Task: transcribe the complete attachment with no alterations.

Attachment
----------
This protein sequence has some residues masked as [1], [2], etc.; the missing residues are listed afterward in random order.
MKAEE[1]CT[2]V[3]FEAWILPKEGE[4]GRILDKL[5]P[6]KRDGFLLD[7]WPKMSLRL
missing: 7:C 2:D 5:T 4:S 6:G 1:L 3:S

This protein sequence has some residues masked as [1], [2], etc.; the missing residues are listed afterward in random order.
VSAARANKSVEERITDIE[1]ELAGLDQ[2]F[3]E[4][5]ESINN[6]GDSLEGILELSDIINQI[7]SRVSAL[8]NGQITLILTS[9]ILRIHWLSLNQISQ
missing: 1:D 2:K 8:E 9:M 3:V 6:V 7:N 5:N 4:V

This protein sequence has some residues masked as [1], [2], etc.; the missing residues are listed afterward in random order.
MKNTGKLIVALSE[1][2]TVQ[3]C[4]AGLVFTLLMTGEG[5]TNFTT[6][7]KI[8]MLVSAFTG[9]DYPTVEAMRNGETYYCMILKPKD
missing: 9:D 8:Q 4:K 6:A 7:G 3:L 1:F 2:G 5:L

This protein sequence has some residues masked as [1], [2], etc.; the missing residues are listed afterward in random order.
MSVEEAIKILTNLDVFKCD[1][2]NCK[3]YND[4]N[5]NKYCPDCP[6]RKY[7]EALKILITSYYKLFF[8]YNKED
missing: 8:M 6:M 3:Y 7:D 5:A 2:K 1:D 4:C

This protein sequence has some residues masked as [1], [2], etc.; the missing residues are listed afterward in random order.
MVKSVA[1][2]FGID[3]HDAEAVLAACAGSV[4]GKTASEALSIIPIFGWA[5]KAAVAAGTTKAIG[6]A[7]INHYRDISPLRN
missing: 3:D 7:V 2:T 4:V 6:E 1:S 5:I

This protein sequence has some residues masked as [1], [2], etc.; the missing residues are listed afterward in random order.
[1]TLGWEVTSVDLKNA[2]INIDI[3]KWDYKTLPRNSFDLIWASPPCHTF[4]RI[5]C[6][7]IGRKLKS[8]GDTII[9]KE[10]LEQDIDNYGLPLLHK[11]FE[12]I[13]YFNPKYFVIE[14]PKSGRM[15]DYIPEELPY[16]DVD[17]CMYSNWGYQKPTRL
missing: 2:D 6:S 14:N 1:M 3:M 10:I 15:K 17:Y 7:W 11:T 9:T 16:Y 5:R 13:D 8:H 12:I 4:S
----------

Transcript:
This protein sequence has some residues masked as [1], [2], etc.; the missing residues are listed afterward in random order.
MKAEE[1]CT[2]V[3]FEAWILPKEGE[4]GRILDKL[5]P[6]KRDGFLLD[7]WPKMSLRL
missing: 7:C 2:D 5:T 4:S 6:G 1:L 3:S

This protein sequence has some residues masked as [1], [2], etc.; the missing residues are listed afterward in random order.
VSAARANKSVEERITDIE[1]ELAGLDQ[2]F[3]E[4][5]ESINN[6]GDSLEGILELSDIINQI[7]SRVSAL[8]NGQITLILTS[9]ILRIHWLSLNQISQ
missing: 1:D 2:K 8:E 9:M 3:V 6:V 7:N 5:N 4:V

This protein sequence has some residues masked as [1], [2], etc.; the missing residues are listed afterward in random order.
MKNTGKLIVALSE[1][2]TVQ[3]C[4]AGLVFTLLMTGEG[5]TNFTT[6][7]KI[8]MLVSAFTG[9]DYPTVEAMRNGETYYCMILKPKD
missing: 9:D 8:Q 4:K 6:A 7:G 3:L 1:F 2:G 5:L

This protein sequence has some residues masked as [1], [2], etc.; the missing residues are listed afterward in random order.
MSVEEAIKILTNLDVFKCD[1][2]NCK[3]YND[4]N[5]NKYCPDCP[6]RKY[7]EALKILITSYYKLFF[8]YNKED
missing: 8:M 6:M 3:Y 7:D 5:A 2:K 1:D 4:C

This protein sequence has some residues masked as [1], [2], etc.; the missing residues are listed afterward in random order.
MVKSVA[1][2]FGID[3]HDAEAVLAACAGSV[4]GKTASEALSIIPIFGWA[5]KAAVAAGTTKAIG[6]A[7]INHYRDISPLRN
missing: 3:D 7:V 2:T 4:V 6:E 1:S 5:I

This protein sequence has some residues masked as [1], [2], etc.; the missing residues are listed afterward in random order.
[1]TLGWEVTSVDLKNA[2]INIDI[3]KWDYKTLPRNSFDLIWASPPCHTF[4]RI[5]C[6][7]IGRKLKS[8]GDTII[9]KE[10]LEQDIDNYGLPLLHK[11]FE[12]I[13]YFNPKYFVIE[14]PKSGRM[15]DYIPEELPY[16]DVD[17]CMYSNWGYQKPTRL
missing: 2:D 6:S 14:N 1:M 3:M 10:I 15:K 17:Y 7:W 11:T 9:T 16:Y 5:R 13:D 8:H 12:I 4:S